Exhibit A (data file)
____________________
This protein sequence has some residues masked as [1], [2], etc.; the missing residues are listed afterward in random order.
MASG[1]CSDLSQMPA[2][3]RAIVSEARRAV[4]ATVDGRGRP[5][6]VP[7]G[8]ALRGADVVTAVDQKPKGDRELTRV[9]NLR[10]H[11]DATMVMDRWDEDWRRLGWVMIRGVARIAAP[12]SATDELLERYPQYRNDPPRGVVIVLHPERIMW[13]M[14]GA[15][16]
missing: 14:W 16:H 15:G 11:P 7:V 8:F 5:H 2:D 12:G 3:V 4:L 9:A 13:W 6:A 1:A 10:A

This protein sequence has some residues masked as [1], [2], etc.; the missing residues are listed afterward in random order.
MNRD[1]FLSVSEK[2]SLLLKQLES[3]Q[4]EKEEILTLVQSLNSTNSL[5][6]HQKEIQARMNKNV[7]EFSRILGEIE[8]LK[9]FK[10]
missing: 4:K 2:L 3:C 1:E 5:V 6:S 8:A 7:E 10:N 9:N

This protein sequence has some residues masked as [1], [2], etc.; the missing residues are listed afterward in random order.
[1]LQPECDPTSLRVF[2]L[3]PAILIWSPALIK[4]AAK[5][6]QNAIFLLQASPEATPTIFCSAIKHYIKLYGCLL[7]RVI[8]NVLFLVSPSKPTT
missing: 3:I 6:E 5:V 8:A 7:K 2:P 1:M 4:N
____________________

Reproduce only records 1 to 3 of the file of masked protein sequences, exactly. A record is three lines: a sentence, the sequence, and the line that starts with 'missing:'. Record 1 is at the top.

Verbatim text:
This protein sequence has some residues masked as [1], [2], etc.; the missing residues are listed afterward in random order.
MASG[1]CSDLSQMPA[2][3]RAIVSEARRAV[4]ATVDGRGRP[5][6]VP[7]G[8]ALRGADVVTAVDQKPKGDRELTRV[9]NLR[10]H[11]DATMVMDRWDEDWRRLGWVMIRGVARIAAP[12]SATDELLERYPQYRNDPPRGVVIVLHPERIMW[13]M[14]GA[15][16]
missing: 14:W 16:H 15:G 11:P 7:V 8:F 5:H 2:D 12:G 3:V 4:L 9:A 13:W 6:A 1:A 10:A

This protein sequence has some residues masked as [1], [2], etc.; the missing residues are listed afterward in random order.
MNRD[1]FLSVSEK[2]SLLLKQLES[3]Q[4]EKEEILTLVQSLNSTNSL[5][6]HQKEIQARMNKNV[7]EFSRILGEIE[8]LK[9]FK[10]
missing: 4:K 2:L 3:C 1:E 5:V 6:S 8:A 7:E 10:N 9:N

This protein sequence has some residues masked as [1], [2], etc.; the missing residues are listed afterward in random order.
[1]LQPECDPTSLRVF[2]L[3]PAILIWSPALIK[4]AAK[5][6]QNAIFLLQASPEATPTIFCSAIKHYIKLYGCLL[7]RVI[8]NVLFLVSPSKPTT
missing: 3:I 6:E 5:V 8:A 7:K 2:P 1:M 4:N